Encouraging preliminary results of one of the first randomised controlled trials comparing autologous haematopoietic stem cell transplant (AHSCT) to other available MS therapies have been presented at the Conference of the European Society for Bone Marrow Transplant (EMBT) in Lisbon.
The trial, known as the MIST study, was led by US Professor Richard Burt and involved 110 people with active relapsing remitting MS.
AHSCT involves using cancer chemotherapy to completely or partially remove the individual’s immune system. The extent of immune system destruction depends on the chemotherapy regime used. The regrowth of the immune system is then supported by transfusing the person’s own haematopoietic stem cells back into their body.
The 110 participants in the MIST study were treated at sites in the USA, UK and Europe. The patients were randomly split into two groups. Half were treated with AHSCT using the cyclophosphamide chemotherapy regime, which removes the circulating immune cells but leaves the bone marrow relatively unscathed. The other half were treated with approved MS medications including mitoxantrone, glatiramer acetate, intereferon-beta, fingolimod, dimethyl fumarate and natalizumab.
Whilst the full trial results are not yet available, the conference abstract does provide a summary of the interim results. The abstract notes that the participants have so far been monitored for an average of three years following treatment, ranging from a minimum period of 12 months up to five years. During the first 12 months following treatment, only one relapse was observed in the group receiving AHSCT, whereas 39 relapses were identified for those who received the other treatments. The abstract does not describe the number of relapses observed in subsequent years.
Participants treated with AHSCT showed a decrease in disability of, on average, 1.1 point on the Expanded Disability Status Scale (EDSS).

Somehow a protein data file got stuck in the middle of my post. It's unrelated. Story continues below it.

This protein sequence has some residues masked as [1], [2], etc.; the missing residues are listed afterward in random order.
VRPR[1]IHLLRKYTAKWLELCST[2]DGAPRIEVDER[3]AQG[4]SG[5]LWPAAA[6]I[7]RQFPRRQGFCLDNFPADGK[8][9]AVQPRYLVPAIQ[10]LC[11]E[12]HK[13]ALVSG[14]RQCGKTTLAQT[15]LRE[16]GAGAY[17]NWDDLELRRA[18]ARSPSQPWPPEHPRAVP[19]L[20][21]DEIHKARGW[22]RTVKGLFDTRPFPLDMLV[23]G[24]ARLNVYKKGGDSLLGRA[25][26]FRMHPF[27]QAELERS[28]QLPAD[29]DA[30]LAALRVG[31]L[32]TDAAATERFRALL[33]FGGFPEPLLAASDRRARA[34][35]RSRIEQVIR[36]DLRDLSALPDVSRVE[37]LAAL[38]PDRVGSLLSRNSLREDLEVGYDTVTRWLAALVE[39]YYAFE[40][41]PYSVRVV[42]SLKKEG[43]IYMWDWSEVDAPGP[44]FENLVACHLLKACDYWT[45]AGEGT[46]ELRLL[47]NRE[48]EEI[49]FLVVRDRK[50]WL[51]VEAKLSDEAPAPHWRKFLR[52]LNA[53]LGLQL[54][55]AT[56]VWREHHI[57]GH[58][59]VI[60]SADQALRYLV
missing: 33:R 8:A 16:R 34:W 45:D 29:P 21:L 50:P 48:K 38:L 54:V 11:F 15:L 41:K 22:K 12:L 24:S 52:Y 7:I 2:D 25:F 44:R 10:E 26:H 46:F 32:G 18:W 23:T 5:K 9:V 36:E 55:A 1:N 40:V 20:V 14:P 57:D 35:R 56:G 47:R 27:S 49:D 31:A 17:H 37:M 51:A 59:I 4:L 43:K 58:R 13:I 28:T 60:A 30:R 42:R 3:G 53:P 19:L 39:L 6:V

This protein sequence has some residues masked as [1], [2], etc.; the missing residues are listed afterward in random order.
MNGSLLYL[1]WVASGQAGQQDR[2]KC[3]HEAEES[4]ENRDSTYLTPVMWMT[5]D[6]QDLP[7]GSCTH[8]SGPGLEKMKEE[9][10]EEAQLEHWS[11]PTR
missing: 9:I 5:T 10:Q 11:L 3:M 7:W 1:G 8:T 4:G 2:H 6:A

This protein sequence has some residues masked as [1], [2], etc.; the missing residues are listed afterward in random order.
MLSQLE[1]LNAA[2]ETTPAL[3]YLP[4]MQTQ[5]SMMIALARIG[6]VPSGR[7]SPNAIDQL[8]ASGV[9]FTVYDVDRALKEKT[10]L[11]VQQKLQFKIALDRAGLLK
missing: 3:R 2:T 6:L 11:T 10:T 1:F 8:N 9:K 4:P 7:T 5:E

The EDSS is a standard measure used by neurologists to rate disability in MS. People receiving standard medications had an average increase in disability of 0.6 EDSS points.
Treatment was deemed unsuccessful if a person had a confirmed disability increase of one EDSS point or more in six months. Among the 50 people in the standard MS therapy group, 30 met this criterion and were then treated with AHSCT. Three of the 52 who received AHSCT were considered to have treatment failure. The research team reported no deaths and there were no very serious adverse events as a result of the AHSCT treatment.
It is important to note that this is an interim analysis of the trial results and we will need to await the publication of the full trial results for more details and more certainty about the outcomes.
Dr Lisa Melton, Head of Research at MS Research Australia commented:
‘The global clinical community have been eagerly awaiting the results of clinical trials such as this to help inform their use of this treatment for people with MS. These results, together with the international data that has been accumulating on this treatment for MS, indicate that AHSCT is a potentially important treatment option for people with active relapsing MS who fail to respond to other MS therapies’.
‘The publication of these results and those of other ongoing studies will help support hospitals and clinicians to be able to safely provide this treatment to people with MS who need it.’
In Australia, AHSCT for MS is currently provided as part of observational clinical trials at the Austin Hospital in Melbourne and St Vincent’s Hospital in Sydney. Patients must be referred by a neurologist and have failed to respond to other MS therapies to be eligible. More details on these studies can be found here.
For more details on AHSCT for MS and the results other international studies please visit our website here.
With thanks to MS Research Australia – the lead provider of research summaries on our website.
Note: MS Research Australia does not endorse any particular treatment for MS. MS is an extremely variable condition and people can respond differently to treatments. Treatment decisions need to be taken in conjunction with a neurologist and should take into consideration the unique health and life circumstances of each individual.